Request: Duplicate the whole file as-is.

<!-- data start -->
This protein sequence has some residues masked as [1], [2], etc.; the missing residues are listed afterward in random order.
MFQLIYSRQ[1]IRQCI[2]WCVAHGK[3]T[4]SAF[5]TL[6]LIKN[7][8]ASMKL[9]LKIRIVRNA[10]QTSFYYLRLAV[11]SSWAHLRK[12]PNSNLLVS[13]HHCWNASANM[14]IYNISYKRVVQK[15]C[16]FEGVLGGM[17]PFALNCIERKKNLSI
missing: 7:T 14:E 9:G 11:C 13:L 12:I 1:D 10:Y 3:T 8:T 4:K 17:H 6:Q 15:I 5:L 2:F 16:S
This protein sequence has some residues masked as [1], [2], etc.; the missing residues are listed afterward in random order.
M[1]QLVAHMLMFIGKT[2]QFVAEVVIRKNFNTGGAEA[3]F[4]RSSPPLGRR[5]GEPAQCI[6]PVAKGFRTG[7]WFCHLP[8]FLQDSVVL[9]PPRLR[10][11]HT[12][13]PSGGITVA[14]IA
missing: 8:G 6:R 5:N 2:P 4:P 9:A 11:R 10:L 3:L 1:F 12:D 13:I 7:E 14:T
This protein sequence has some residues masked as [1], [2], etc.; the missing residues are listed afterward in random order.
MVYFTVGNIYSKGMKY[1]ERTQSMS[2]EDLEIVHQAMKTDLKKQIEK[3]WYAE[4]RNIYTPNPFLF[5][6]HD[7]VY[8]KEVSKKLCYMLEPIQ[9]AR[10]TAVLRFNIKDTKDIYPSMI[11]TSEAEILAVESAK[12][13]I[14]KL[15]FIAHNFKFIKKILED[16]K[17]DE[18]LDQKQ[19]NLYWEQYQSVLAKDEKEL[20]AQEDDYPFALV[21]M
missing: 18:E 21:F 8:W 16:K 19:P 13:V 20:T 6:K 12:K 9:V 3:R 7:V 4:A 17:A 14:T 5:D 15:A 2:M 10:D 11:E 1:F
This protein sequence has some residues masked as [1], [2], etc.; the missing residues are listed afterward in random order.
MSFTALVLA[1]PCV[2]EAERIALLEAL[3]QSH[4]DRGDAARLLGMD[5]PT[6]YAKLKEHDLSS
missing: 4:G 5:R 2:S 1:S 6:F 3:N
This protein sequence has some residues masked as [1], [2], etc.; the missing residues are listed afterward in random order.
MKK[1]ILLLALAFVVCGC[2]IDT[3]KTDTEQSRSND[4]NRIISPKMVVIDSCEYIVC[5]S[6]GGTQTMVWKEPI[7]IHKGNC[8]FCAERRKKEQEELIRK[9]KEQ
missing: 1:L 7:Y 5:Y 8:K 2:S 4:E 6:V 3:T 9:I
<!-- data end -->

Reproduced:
This protein sequence has some residues masked as [1], [2], etc.; the missing residues are listed afterward in random order.
MFQLIYSRQ[1]IRQCI[2]WCVAHGK[3]T[4]SAF[5]TL[6]LIKN[7][8]ASMKL[9]LKIRIVRNA[10]QTSFYYLRLAV[11]SSWAHLRK[12]PNSNLLVS[13]HHCWNASANM[14]IYNISYKRVVQK[15]C[16]FEGVLGGM[17]PFALNCIERKKNLSI
missing: 7:T 14:E 9:G 11:C 13:L 12:I 1:D 10:Y 3:T 8:T 4:K 17:H 6:Q 15:I 5:L 2:F 16:S
This protein sequence has some residues masked as [1], [2], etc.; the missing residues are listed afterward in random order.
M[1]QLVAHMLMFIGKT[2]QFVAEVVIRKNFNTGGAEA[3]F[4]RSSPPLGRR[5]GEPAQCI[6]PVAKGFRTG[7]WFCHLP[8]FLQDSVVL[9]PPRLR[10][11]HT[12][13]PSGGITVA[14]IA
missing: 8:G 6:R 5:N 2:P 4:P 9:A 11:R 10:L 3:L 1:F 12:D 13:I 7:E 14:T
This protein sequence has some residues masked as [1], [2], etc.; the missing residues are listed afterward in random order.
MVYFTVGNIYSKGMKY[1]ERTQSMS[2]EDLEIVHQAMKTDLKKQIEK[3]WYAE[4]RNIYTPNPFLF[5][6]HD[7]VY[8]KEVSKKLCYMLEPIQ[9]AR[10]TAVLRFNIKDTKDIYPSMI[11]TSEAEILAVESAK[12][13]I[14]KL[15]FIAHNFKFIKKILED[16]K[17]DE[18]LDQKQ[19]NLYWEQYQSVLAKDEKEL[20]AQEDDYPFALV[21]M
missing: 18:E 21:F 8:W 16:K 19:P 13:V 20:T 6:K 12:K 9:V 3:R 7:V 4:A 17:A 14:T 5:D 15:A 2:M 10:D 11:E 1:F
This protein sequence has some residues masked as [1], [2], etc.; the missing residues are listed afterward in random order.
MSFTALVLA[1]PCV[2]EAERIALLEAL[3]QSH[4]DRGDAARLLGMD[5]PT[6]YAKLKEHDLSS
missing: 4:G 5:R 2:S 1:S 6:F 3:N
This protein sequence has some residues masked as [1], [2], etc.; the missing residues are listed afterward in random order.
MKK[1]ILLLALAFVVCGC[2]IDT[3]KTDTEQSRSND[4]NRIISPKMVVIDSCEYIVC[5]S[6]GGTQTMVWKEPI[7]IHKGNC[8]FCAERRKKEQEELIRK[9]KEQ
missing: 1:L 7:Y 5:Y 8:K 2:S 4:E 6:V 3:T 9:I